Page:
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DNC could vote to change primary order, as New Hampshire vies to keep first-in-the-nation status

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New Hampshire has hosted the first primary in the nation on the road to the presidential nomination for more than 100 years, but Democrats are voting Saturday on whether to change that. 

The Democratic National Committee (DNC) is meeting in Philadelphia to vote on upending the party's presidential nominating calendar, which has not undergone major changes in decades. Under the proposed plan, which is supported by President Joe Biden, South Carolina would become the first state on the presidential primary calendar, followed by New Hampshire and Nevada three days later. The proposal would also move battleground states Georgia and Michigan up in the calendar, while Iowa, the site of chaotic caucuses in 2020, would be pushed further back in the year. 

South Carolina was pivotal for Mr. Biden in 2020. The nomination seemed to be out of his reach, until Rep. Jim Clyburn threw his support to Mr. Biden, and he won the state, reversing his political fortunes and setting him on the path to the nomination. 

"This proposal by President Biden will reflect the strength of America's greatest asset and that is our diversity," said Jaime Harrison, chairman of the Democratic National Committee.

Some Democrats argue that New Hampshire is too small, too rural and not diverse enough to reflect a changing country, after the state has hosted the nation's first primary since 1920 due to a state law. 

But Republican Gov. Chris Sununu of New Hampshire called the proposal an "absolute joke."

"It's not based on anything to ensure that the voters in America will have a better first filter. It's just based on a personal preference of a candidate," Sununu said.

New Hampshire Democrats could still try to hold their primary first, but the national party would almost certainly punish them by taking away all or some of the state's delegates for the Democratic convention, and would discourage Democrats, too, from campaigning in the state prior to the primary.

On Friday, New Hampshire Democratic Party Chair Ray Buckley said while he'll continue to work "in good faith" with the DNC, he emphasized that his state will buck the DNC's calendar and go ahead of South Carolina. 

"The DNC can choose to do whatever they wish to do," Buckley said. "But it seems odd that we would be punished for doing something that is completely out of our control, to punish our candidates and ability to get elected in November of 2024 because the New Hampshire Republicans pick the date of the primary."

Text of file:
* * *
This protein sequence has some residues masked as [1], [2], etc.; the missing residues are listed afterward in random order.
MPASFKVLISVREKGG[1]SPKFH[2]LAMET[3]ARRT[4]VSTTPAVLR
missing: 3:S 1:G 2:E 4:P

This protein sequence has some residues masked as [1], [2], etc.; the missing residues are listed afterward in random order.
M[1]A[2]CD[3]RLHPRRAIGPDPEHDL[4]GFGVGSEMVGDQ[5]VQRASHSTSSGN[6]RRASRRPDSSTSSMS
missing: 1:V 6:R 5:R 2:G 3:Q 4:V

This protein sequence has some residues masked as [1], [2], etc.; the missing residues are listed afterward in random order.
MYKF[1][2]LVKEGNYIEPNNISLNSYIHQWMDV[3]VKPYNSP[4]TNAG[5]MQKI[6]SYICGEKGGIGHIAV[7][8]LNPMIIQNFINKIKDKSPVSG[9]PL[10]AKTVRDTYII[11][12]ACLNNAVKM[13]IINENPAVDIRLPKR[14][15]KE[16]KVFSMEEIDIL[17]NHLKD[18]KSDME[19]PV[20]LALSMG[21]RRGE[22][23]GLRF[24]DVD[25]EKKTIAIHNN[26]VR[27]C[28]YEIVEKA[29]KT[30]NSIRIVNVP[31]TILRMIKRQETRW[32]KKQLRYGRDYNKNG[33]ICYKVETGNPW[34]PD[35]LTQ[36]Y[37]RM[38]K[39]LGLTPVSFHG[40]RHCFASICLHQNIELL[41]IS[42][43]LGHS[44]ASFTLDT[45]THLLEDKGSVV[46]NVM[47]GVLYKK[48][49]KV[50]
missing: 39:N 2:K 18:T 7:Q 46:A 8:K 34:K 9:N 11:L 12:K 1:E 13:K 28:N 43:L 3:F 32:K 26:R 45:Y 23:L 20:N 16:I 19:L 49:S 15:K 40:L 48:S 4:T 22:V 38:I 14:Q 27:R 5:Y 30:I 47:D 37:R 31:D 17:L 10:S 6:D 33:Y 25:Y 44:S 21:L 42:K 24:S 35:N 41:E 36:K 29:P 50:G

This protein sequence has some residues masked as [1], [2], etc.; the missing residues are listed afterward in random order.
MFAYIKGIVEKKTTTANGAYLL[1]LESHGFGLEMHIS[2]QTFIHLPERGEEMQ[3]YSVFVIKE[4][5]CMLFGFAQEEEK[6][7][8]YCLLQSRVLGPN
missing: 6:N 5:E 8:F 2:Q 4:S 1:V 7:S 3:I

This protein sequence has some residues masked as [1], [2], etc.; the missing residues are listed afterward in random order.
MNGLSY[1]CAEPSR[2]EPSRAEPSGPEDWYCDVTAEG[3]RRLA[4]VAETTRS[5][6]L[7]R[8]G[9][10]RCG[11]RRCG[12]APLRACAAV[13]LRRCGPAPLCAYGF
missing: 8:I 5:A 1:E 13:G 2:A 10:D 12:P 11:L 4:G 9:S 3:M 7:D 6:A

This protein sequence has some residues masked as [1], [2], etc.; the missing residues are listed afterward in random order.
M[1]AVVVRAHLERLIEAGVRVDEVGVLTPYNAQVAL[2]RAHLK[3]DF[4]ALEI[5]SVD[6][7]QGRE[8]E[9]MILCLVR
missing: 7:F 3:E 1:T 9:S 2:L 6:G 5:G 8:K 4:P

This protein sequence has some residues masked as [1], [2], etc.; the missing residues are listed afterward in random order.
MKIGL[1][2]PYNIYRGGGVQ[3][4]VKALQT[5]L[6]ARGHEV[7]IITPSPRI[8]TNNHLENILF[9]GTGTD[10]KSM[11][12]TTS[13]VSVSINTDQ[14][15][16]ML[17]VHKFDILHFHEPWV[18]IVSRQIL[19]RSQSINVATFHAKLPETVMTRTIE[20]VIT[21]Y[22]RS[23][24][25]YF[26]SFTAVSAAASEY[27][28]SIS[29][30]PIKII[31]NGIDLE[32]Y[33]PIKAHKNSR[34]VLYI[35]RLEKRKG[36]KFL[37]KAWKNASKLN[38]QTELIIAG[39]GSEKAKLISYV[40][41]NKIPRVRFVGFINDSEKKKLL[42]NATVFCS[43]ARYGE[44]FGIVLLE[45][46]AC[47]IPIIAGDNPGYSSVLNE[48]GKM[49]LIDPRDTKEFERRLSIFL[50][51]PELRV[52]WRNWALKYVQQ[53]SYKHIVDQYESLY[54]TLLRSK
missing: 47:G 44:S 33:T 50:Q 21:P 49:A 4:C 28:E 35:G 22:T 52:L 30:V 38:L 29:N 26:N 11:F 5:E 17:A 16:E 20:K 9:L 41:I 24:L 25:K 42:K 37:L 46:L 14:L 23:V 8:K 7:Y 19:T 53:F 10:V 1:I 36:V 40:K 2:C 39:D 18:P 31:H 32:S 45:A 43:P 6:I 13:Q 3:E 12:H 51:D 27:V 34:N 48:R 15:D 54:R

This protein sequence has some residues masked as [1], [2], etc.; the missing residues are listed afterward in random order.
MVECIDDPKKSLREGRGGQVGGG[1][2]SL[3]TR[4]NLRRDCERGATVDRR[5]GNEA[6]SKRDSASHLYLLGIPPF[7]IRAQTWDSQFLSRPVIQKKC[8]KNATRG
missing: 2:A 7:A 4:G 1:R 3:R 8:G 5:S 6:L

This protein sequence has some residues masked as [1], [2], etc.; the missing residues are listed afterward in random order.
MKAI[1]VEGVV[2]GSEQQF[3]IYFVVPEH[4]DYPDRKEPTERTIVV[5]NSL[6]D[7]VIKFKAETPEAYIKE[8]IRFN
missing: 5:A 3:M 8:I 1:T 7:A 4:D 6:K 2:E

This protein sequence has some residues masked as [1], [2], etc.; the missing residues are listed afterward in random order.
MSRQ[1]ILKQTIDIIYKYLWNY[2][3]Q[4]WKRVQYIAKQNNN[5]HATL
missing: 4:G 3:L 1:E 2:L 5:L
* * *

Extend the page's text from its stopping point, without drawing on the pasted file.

The DNC gave both New Hampshire and Georgia until June 3 to figure out how to change their primary dates. 


Changing first-in-the-nation status doesn't sit well with some

The plan to shuffle the order of early-voting primary states isn't popular with some Democrats, like Ray Buckley, New Hampshire's Democratic Party chairman. Buckley said he's not opposed to adding states to the early calendar, but New Hampshire needs to remain first.

In fact, Buckley suggested that should the party vote to put South Carolina first, New Hampshire would ignore the DNC's calendar and go ahead and set its primary ahead of all other states. He argued that Democrats would be unfairly punishing New Hampshire Democrats because "the New Hampshire Republicans pick the date of the primary." New Hampshire's Legislature is controlled by Republicans, and the state has a Republican governor, and it's the state and local government that determine the timing of elections. 

The DNC gave both New Hampshire and Georgia until June 3 to figure out how to change their primary dates. 

Residents like Amanda Wihby, who co-owns the Red Arrow Diner, worries it may impact her business if Democrats go through with a plan to drop the Granite State as their first primary stop.

"Every four years, they descend upon us, and I think a lot of people, customers, would be disappointed if it was taken from us," Wihby said.

Resident Stu Holtshouser of Manchester, New Hampshire, agreed with Wihby's sentiments.

"I like it being first," Holtshouser said. "I think it's good for the state, and I think it is a good reflection of the country."

By Kathryn Watson

Biden tells DNC they have some "unfinished business" ahead

In his address to the DNC winter meeting Friday night, President Biden told enthusiastic supporters they are "just getting started" on what they're set out to do. 

"So, let me ask a simple question: Are you with me?" he asked, to uproarious cheers. 

The president told attendees they have some "unfinished business" on their agenda. That list includes ensuring the cost of insulin is $35 a month, passing paid family leave, restoring the expanded child tax credit, banning assault weapons, codifying Roe and passing the John Lewis Voting Rights Act, he said. 

Mr. Biden sought to contrast his administration's record with House Republicans, and blasted what he calls the "MAGA" wing of the caucus. 

"These aren't conservatives," he said. "They're disruptive people. They intend to destroy the progress we've made." 

The president said little about Saturday's vote on the presidential primary calendar. 

By Kathryn Watson
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